Title:
Monitoring and analysis of power system components
United States Patent 8818745


Abstract:
Various methods and systems are provided for monitoring and analysis of electrical components. In one embodiment, a method includes obtaining raw radio frequency (RF) component data associated with an electrical component, cross-correlating the raw RF component data with a synchronized pseudo-random sequence (PRS) signal injected into the electrical component to determine a correlated impulse response, and determining a condition of the electrical component based at least in part upon the correlated impulse response. In another embodiment, a system includes a signal injection system coupled to an electrical component. The signal injection system injects a synchronized PRS signal into the electrical component. A data capture device obtains raw RF component data synchronized with the PRS signal through a RF antenna. A data analysis device cross-correlates the raw RF component data with the PRS signal to determine characteristics associated with the electrical component.



Inventors:
Williams Jr., Olin Alvin (Lawrenceville, GA, US)
Swan, Michael Jack (Woodstock, GA, US)
Application Number:
13/484768
Publication Date:
08/26/2014
Filing Date:
05/31/2012
Assignee:
Southern Company Services, Inc. (Atlanta, GA, US)
Primary Class:
Other Classes:
702/185
International Classes:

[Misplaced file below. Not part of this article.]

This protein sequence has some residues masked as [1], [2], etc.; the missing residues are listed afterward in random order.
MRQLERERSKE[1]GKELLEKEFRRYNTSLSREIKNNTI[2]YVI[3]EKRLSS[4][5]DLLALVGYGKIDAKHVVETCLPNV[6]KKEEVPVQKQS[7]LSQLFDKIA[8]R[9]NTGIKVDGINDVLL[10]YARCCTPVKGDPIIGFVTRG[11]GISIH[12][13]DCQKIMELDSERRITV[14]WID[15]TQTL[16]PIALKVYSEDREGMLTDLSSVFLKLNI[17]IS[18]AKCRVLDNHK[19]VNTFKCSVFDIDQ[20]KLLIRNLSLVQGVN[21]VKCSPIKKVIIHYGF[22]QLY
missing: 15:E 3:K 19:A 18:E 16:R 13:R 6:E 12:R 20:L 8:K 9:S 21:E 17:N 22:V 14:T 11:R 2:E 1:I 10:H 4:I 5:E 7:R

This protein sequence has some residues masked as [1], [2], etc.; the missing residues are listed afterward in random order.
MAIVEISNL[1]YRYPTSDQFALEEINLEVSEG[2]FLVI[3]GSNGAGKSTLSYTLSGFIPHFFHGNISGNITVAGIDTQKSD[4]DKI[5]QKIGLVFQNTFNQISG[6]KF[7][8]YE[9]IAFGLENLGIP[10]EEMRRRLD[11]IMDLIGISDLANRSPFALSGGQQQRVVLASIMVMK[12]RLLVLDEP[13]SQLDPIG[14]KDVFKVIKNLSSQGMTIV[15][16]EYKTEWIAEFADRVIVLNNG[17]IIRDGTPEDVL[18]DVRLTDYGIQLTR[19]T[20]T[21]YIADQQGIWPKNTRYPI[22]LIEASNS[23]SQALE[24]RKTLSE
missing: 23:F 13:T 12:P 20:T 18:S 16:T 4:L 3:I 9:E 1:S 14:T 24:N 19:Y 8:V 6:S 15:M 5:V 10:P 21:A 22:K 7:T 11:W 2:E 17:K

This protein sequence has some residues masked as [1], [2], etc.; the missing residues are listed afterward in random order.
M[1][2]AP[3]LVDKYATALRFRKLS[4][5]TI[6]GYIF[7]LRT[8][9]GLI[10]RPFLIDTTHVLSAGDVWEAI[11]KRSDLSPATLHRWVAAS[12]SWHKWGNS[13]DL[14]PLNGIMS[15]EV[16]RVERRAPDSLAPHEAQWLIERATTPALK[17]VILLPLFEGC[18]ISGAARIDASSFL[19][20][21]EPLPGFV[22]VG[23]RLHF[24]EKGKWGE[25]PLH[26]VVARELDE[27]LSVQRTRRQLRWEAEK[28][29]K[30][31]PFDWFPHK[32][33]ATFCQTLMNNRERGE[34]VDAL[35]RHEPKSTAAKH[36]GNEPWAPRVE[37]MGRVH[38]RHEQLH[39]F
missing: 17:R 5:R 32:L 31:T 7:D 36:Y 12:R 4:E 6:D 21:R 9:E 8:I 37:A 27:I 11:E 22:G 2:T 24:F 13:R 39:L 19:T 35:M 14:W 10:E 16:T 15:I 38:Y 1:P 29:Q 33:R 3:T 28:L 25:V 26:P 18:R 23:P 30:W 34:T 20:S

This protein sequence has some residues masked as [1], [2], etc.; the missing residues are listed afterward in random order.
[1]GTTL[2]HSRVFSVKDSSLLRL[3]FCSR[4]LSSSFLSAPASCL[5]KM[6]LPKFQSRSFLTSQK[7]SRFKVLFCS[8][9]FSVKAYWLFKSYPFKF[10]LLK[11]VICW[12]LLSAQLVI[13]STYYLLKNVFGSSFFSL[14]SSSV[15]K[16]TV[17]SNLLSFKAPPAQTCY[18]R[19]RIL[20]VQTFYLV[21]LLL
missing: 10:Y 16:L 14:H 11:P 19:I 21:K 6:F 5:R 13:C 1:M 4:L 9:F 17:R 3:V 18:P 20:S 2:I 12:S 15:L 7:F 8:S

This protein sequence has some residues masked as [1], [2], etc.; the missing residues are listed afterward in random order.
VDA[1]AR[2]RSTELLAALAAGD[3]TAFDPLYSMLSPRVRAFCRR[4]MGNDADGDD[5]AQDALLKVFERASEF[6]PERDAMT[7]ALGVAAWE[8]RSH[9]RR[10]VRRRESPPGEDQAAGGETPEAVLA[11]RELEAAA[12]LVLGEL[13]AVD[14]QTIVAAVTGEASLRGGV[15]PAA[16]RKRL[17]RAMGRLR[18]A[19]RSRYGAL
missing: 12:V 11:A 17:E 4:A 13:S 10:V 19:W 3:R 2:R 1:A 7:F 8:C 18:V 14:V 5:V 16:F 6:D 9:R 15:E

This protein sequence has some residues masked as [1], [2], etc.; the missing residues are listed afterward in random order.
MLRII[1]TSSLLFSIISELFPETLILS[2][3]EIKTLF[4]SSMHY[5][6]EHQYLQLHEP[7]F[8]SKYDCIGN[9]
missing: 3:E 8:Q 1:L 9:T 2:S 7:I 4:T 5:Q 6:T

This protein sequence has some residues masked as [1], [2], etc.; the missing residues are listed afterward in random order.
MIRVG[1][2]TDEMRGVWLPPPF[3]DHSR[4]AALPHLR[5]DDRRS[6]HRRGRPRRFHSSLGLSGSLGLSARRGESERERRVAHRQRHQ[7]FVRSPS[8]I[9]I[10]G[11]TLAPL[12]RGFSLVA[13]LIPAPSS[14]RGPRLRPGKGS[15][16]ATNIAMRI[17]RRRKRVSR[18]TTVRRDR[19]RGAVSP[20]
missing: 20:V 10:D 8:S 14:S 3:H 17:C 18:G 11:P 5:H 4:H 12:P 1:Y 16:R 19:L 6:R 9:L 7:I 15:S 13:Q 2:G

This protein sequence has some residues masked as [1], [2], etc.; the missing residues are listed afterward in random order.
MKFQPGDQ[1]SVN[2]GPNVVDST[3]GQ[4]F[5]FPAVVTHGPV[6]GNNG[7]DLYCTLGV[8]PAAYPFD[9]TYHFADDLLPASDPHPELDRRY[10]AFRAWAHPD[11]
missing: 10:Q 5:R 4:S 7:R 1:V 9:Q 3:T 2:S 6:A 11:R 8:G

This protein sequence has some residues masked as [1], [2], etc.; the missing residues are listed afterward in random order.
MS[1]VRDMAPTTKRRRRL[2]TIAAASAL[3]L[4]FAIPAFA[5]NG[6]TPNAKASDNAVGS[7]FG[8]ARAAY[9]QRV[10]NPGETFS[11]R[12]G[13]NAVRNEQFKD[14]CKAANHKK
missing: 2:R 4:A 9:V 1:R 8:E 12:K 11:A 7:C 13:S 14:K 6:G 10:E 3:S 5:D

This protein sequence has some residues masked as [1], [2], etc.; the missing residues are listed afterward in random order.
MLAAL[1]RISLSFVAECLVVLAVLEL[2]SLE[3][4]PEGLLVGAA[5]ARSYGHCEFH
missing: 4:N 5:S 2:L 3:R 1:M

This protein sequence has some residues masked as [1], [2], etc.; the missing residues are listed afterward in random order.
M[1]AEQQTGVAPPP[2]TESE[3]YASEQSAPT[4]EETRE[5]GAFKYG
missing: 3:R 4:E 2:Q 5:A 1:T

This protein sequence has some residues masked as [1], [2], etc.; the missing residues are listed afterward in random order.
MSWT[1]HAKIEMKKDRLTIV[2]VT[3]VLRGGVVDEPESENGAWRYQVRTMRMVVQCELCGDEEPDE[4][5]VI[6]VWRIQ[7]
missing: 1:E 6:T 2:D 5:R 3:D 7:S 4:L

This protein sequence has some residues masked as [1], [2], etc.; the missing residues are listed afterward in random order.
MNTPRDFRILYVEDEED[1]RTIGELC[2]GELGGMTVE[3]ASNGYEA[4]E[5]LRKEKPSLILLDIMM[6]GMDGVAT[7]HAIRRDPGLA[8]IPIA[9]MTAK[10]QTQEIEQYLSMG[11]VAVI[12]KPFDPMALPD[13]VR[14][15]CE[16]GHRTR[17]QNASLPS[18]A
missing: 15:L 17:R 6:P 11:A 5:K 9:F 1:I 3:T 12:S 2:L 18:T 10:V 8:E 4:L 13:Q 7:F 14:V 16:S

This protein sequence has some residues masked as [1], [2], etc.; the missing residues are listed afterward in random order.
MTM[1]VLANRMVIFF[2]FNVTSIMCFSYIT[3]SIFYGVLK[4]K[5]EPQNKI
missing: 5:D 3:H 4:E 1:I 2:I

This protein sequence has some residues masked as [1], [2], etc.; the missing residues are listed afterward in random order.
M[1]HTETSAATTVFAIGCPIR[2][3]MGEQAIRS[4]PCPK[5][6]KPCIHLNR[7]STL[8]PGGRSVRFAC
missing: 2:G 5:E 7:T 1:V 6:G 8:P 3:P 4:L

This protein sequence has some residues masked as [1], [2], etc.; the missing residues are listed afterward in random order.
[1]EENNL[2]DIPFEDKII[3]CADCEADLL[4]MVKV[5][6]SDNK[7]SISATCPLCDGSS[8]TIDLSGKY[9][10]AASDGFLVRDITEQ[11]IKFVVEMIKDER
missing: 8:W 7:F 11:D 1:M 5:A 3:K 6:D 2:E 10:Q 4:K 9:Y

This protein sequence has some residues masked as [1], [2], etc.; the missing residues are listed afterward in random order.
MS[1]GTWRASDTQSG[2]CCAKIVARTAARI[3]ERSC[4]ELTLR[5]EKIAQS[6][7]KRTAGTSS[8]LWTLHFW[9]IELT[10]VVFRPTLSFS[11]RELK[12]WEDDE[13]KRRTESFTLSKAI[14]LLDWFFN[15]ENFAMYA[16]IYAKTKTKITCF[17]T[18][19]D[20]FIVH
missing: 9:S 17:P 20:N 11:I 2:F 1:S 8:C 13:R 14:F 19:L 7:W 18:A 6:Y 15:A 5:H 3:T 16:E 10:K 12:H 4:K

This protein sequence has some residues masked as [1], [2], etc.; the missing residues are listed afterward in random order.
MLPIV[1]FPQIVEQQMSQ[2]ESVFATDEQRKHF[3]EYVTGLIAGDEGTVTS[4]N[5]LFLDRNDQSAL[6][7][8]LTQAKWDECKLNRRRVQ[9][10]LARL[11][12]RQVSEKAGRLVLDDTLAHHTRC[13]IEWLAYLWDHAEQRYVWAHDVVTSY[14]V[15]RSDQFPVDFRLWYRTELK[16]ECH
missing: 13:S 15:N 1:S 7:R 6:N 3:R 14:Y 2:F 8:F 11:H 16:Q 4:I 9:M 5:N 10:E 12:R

G01R23/16
Field of Search:
702/65, 702/58, 702/35, 702/36, 702/38, 702/39, 702/64, 702/76, 702/188, 702/189, 702/182, 702/184, 702/185
View Patent Images:
US Patent References:
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20100087959DYNAMIC REAL-TIME POWER SYSTEM MONITORING2010-04-08Williams, Jr.
20090243876Device, system and method for real-time monitoring of overhead power lines2009-10-01Lilien et al.340/870.01
20090135977DEVICE FOR AND METHOD OF SIGNAL SYNCHRONIZATION IN A COMMUNICATION SYSTEM2009-05-28Sheu375/371
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6549862Vector network analyzer architecture based on sliding correlator techniques2003-04-15Huang et al.
6549017System and method for on-line impulse frequency response analysis2003-04-15Coffeen
6348891Far field monitor apparatus2002-02-19Uemura342/413
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Other References:
J.-J. Lee , S.-J. Choi , H.-M. Oh , W.-T. Lee , K.-H. Kim and D.-Y. Lee “Measurements of the communications environment in medium voltage power distribution lines for wide-band power line communications”, 2004, Proc. Int. Symp. Power Line Commun. Appl.
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Coffeen et al., A New Technique to Detect Winding Displacements in Power Transformers Using Frequency Response Analysis, (May 2003).
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Singh et al., A Novel method for detection of transformer winding faults using Sweep Frequency Response Analysis, 2007, pp. 1-9.(Jun. 2007).
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Primary Examiner:
Breene, John
Assistant Examiner:
Perez Bermudez, Yaritza H.
Attorney, Agent or Firm:
Thomas Horstemeyer LLP
Claims:
Therefore, at least the following is claimed: